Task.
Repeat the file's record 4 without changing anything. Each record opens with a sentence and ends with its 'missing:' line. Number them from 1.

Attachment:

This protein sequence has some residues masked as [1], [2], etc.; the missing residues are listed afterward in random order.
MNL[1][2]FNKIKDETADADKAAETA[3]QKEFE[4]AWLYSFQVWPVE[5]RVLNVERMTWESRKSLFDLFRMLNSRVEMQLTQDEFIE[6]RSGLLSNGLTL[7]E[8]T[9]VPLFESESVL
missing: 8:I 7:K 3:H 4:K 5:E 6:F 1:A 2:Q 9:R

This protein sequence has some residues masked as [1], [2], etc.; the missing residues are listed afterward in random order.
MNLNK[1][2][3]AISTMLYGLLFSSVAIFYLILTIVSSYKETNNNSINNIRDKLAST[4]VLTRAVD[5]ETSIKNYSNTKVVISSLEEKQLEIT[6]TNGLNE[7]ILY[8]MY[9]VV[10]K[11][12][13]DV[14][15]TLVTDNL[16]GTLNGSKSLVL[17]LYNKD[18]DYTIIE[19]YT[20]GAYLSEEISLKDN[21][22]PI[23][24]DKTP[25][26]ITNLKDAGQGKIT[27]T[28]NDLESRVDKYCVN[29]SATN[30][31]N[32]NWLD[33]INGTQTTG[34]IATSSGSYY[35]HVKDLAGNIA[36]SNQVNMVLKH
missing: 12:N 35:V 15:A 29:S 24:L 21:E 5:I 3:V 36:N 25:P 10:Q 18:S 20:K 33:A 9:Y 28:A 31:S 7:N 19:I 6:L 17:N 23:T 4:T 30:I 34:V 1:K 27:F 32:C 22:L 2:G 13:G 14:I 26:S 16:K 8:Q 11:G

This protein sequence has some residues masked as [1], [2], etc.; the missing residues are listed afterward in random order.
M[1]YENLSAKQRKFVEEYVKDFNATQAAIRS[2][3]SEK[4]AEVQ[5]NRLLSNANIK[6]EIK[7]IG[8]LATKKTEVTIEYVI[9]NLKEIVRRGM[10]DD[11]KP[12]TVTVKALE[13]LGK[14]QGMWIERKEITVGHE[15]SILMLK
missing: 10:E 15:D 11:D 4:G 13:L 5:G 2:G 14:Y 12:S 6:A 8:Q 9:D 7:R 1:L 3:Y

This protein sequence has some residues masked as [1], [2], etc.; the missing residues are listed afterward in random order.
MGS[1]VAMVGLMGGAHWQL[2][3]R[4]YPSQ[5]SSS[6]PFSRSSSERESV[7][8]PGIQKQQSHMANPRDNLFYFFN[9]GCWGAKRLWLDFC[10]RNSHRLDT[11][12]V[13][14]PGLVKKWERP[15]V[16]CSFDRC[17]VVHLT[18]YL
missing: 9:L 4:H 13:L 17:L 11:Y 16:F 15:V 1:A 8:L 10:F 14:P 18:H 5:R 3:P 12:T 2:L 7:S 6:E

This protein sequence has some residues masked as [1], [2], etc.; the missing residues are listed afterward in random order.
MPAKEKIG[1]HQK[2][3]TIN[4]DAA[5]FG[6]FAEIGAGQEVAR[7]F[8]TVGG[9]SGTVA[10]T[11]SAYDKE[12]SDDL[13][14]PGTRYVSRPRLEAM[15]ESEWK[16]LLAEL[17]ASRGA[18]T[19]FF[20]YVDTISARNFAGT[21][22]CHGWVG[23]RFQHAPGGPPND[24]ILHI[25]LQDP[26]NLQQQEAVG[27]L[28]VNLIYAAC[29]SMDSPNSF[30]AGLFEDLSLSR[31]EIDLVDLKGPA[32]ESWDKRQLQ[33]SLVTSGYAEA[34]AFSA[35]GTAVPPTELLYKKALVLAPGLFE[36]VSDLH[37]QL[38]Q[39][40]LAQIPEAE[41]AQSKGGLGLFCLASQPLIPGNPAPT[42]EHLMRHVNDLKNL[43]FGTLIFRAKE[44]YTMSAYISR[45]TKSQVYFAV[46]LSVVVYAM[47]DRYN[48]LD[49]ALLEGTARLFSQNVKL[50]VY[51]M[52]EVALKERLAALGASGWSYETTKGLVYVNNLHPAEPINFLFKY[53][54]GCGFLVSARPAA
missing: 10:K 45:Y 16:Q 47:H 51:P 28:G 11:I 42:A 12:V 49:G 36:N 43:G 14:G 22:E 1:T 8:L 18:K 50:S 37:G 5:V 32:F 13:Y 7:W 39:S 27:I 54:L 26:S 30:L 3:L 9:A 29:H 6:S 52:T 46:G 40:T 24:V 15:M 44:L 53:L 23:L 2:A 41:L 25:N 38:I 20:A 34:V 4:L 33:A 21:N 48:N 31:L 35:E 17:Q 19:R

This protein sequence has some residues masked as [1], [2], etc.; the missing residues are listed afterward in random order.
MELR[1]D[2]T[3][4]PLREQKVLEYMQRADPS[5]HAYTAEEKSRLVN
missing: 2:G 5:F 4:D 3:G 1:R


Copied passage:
This protein sequence has some residues masked as [1], [2], etc.; the missing residues are listed afterward in random order.
MGS[1]VAMVGLMGGAHWQL[2][3]R[4]YPSQ[5]SSS[6]PFSRSSSERESV[7][8]PGIQKQQSHMANPRDNLFYFFN[9]GCWGAKRLWLDFC[10]RNSHRLDT[11][12]V[13][14]PGLVKKWERP[15]V[16]CSFDRC[17]VVHLT[18]YL
missing: 9:L 4:H 13:L 17:L 11:Y 16:F 15:V 1:A 8:L 10:F 14:P 18:H 5:R 3:P 12:T 2:L 7:S 6:E